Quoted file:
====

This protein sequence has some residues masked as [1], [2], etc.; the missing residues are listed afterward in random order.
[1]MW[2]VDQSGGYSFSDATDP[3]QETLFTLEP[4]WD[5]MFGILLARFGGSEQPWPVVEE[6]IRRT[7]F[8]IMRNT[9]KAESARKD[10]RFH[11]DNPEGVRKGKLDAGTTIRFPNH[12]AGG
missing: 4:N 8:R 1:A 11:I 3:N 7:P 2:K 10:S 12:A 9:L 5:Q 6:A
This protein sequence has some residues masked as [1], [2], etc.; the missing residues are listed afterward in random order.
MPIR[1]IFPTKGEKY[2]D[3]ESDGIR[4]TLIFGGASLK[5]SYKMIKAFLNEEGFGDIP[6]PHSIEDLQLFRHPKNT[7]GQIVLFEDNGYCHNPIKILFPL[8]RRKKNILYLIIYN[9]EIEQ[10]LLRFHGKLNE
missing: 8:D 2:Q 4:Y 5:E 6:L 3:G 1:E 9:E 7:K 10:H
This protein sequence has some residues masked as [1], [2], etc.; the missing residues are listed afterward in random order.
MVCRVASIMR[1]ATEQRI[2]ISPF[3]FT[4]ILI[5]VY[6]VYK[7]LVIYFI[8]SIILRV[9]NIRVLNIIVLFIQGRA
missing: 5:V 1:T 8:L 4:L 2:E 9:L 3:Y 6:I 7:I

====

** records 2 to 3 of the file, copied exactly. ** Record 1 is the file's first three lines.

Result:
This protein sequence has some residues masked as [1], [2], etc.; the missing residues are listed afterward in random order.
MPIR[1]IFPTKGEKY[2]D[3]ESDGIR[4]TLIFGGASLK[5]SYKMIKAFLNEEGFGDIP[6]PHSIEDLQLFRHPKNT[7]GQIVLFEDNGYCHNPIKILFPL[8]RRKKNILYLIIYN[9]EIEQ[10]LLRFHGKLNE
missing: 8:D 2:Q 4:Y 5:E 6:L 3:G 1:E 9:E 7:K 10:H
This protein sequence has some residues masked as [1], [2], etc.; the missing residues are listed afterward in random order.
MVCRVASIMR[1]ATEQRI[2]ISPF[3]FT[4]ILI[5]VY[6]VYK[7]LVIYFI[8]SIILRV[9]NIRVLNIIVLFIQGRA
missing: 5:V 1:T 8:L 4:L 2:E 9:L 3:Y 6:I 7:I